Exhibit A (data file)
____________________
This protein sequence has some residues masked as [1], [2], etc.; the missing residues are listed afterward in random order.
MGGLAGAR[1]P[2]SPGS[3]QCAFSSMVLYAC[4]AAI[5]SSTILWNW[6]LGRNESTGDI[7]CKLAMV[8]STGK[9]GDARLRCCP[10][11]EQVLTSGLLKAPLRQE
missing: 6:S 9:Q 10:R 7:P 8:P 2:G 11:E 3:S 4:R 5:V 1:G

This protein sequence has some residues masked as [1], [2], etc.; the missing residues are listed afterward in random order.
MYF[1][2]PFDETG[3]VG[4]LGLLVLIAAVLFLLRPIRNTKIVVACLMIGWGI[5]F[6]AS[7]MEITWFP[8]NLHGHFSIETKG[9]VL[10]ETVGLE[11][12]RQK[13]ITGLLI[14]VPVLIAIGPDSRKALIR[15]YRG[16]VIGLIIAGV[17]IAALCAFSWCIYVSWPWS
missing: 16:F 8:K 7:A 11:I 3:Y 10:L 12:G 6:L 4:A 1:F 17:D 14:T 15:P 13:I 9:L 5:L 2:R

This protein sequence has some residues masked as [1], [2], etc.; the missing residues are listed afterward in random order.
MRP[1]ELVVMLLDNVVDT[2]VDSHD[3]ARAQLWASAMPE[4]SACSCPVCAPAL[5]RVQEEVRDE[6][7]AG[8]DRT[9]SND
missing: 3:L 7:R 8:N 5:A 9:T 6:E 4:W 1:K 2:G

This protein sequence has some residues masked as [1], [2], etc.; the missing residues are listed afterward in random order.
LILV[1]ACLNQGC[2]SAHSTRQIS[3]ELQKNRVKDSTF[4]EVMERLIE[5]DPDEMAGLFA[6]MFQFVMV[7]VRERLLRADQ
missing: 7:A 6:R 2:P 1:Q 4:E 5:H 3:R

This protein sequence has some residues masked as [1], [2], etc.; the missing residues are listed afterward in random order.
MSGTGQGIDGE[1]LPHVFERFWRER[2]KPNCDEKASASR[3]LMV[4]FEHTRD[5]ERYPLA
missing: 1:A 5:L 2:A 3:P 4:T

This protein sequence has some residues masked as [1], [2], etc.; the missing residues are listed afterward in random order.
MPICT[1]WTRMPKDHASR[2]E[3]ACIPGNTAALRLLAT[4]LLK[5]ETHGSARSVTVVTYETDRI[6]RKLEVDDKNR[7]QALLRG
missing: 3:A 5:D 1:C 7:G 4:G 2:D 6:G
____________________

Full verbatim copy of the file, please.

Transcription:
This protein sequence has some residues masked as [1], [2], etc.; the missing residues are listed afterward in random order.
MGGLAGAR[1]P[2]SPGS[3]QCAFSSMVLYAC[4]AAI[5]SSTILWNW[6]LGRNESTGDI[7]CKLAMV[8]STGK[9]GDARLRCCP[10][11]EQVLTSGLLKAPLRQE
missing: 6:S 9:Q 10:R 7:P 8:P 2:G 11:E 3:S 4:R 5:V 1:G

This protein sequence has some residues masked as [1], [2], etc.; the missing residues are listed afterward in random order.
MYF[1][2]PFDETG[3]VG[4]LGLLVLIAAVLFLLRPIRNTKIVVACLMIGWGI[5]F[6]AS[7]MEITWFP[8]NLHGHFSIETKG[9]VL[10]ETVGLE[11][12]RQK[13]ITGLLI[14]VPVLIAIGPDSRKALIR[15]YRG[16]VIGLIIAGV[17]IAALCAFSWCIYVSWPWS
missing: 16:F 8:K 7:A 11:I 3:Y 10:L 12:G 6:L 4:A 1:F 17:D 14:T 15:P 13:I 9:L 5:L 2:R

This protein sequence has some residues masked as [1], [2], etc.; the missing residues are listed afterward in random order.
MRP[1]ELVVMLLDNVVDT[2]VDSHD[3]ARAQLWASAMPE[4]SACSCPVCAPAL[5]RVQEEVRDE[6][7]AG[8]DRT[9]SND
missing: 3:L 7:R 8:N 5:A 9:T 6:E 4:W 1:K 2:G

This protein sequence has some residues masked as [1], [2], etc.; the missing residues are listed afterward in random order.
LILV[1]ACLNQGC[2]SAHSTRQIS[3]ELQKNRVKDSTF[4]EVMERLIE[5]DPDEMAGLFA[6]MFQFVMV[7]VRERLLRADQ
missing: 7:A 6:R 2:P 1:Q 4:E 5:H 3:R

This protein sequence has some residues masked as [1], [2], etc.; the missing residues are listed afterward in random order.
MSGTGQGIDGE[1]LPHVFERFWRER[2]KPNCDEKASASR[3]LMV[4]FEHTRD[5]ERYPLA
missing: 1:A 5:L 2:A 3:P 4:T

This protein sequence has some residues masked as [1], [2], etc.; the missing residues are listed afterward in random order.
MPICT[1]WTRMPKDHASR[2]E[3]ACIPGNTAALRLLAT[4]LLK[5]ETHGSARSVTVVTYETDRI[6]RKLEVDDKNR[7]QALLRG
missing: 3:A 5:D 1:C 7:G 4:G 2:D 6:G